And, after several hundred thousand pounds of legal fees no doubt well spent, the Court of Appeal told the world that the word “default” means exactly what we all thought it meant – a failure to fulfil an obligation.

To read the full text of this post by Duane Morris attorneys Steve Nichol and Matthew Friedlander, please visit the Duane Morris London Blog.

UK Construction & Engineering: Practice and Procedure: Pre-action Disclosure

Requests by a party for disclosure of further documents is often a vexed issue, and the motives may in some instances be tactical, and inevitably it’s a costly affair. Recently, its been reported that the insurers for HCC International Insurance Company, PLC in its dispute with Roc Nation LLC (Rapper Jay-Z’s management company), has sought a motion before a New York federal judge seeking disclosure of documents from a UK Broker, and which will entail the discovery requests to be ultimately pursued via the process in the UK courts. Roc Nation has alleged that this is an attempt to “kick the can farther down the road”, and is objecting to the motion.

To read the full text of this post by Duane Morris attorneys Vijay Bange and Matthew Friedlander, please visit the Duane Morris London Blog.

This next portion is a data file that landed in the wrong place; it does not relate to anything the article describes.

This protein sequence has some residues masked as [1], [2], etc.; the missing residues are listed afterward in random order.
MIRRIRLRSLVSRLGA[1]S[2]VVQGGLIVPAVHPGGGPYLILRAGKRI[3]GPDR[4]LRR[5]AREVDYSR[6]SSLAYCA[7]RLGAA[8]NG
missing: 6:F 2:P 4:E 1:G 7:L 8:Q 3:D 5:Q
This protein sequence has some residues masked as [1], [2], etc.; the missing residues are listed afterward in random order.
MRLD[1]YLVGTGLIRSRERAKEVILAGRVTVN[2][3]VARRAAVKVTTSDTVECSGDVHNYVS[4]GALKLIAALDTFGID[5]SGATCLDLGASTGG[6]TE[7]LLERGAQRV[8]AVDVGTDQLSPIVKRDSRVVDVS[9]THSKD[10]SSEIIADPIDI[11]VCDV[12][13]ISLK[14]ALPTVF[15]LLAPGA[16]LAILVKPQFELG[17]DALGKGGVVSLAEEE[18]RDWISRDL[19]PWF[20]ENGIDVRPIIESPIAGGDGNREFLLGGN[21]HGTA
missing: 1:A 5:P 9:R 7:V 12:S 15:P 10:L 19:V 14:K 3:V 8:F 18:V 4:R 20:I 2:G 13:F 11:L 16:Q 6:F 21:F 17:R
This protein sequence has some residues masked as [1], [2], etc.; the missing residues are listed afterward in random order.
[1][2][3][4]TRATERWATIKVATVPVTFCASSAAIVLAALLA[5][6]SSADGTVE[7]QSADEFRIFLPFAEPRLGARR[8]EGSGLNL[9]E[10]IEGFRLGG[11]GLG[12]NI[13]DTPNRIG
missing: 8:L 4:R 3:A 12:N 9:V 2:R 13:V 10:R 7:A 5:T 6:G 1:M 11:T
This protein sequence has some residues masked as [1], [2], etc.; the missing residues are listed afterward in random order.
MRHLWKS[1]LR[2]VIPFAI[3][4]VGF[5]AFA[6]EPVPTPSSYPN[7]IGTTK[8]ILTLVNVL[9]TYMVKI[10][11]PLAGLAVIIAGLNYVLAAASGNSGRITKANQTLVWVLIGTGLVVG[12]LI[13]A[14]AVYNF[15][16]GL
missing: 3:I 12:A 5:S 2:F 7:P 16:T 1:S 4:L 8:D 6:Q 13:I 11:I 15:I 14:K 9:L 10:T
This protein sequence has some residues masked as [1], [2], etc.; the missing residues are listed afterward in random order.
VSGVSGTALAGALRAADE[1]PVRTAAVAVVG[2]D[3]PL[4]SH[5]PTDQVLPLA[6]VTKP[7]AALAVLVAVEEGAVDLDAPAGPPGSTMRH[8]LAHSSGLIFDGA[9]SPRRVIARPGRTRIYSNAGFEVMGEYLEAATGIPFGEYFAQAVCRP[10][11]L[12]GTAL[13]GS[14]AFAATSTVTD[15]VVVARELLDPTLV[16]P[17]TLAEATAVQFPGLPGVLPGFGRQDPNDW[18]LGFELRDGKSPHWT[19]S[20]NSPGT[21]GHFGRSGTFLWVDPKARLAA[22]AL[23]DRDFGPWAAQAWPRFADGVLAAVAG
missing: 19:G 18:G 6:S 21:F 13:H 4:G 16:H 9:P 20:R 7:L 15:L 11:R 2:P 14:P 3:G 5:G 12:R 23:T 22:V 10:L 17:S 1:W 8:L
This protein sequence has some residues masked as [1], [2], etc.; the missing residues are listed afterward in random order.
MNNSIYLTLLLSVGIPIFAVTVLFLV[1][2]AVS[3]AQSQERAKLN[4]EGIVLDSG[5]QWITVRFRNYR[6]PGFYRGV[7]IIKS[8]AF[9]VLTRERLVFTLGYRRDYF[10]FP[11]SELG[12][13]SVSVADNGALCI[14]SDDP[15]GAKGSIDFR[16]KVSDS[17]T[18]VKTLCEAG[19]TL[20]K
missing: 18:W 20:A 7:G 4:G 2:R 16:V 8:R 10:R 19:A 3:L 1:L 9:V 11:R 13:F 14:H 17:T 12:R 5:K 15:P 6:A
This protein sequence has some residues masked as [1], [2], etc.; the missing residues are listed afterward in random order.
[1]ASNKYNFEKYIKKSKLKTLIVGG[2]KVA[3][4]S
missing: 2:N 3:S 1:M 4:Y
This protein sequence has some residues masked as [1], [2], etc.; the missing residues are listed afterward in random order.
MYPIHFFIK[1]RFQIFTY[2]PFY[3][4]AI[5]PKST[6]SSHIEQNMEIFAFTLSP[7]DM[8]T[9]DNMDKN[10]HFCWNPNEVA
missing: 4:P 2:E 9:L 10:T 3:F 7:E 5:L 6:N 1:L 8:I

Considerations of UK Construction Remobilisation, Part 2

Last week we discussed, in light of the encouragement from Robert Jenrick MP (Secretary of State for Housing, Communities and Local Government) for the construction industry to remobilise, the government’s apparent reluctance to provide confidence and clarity for the construction industry in respect of the safe operation of sites.

In the Prime Minister’s address to the nation on 10 May 2020, he re-stated that encouragement for the construction industry, where possible, to return to work.

To read the full text of this post by Duane Morris attorneys Steve Nichol and Matthew Friedlander, please visit the Duane Morris London Blog.

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The opinions expressed on this blog are those of the author and are not to be construed as legal advice.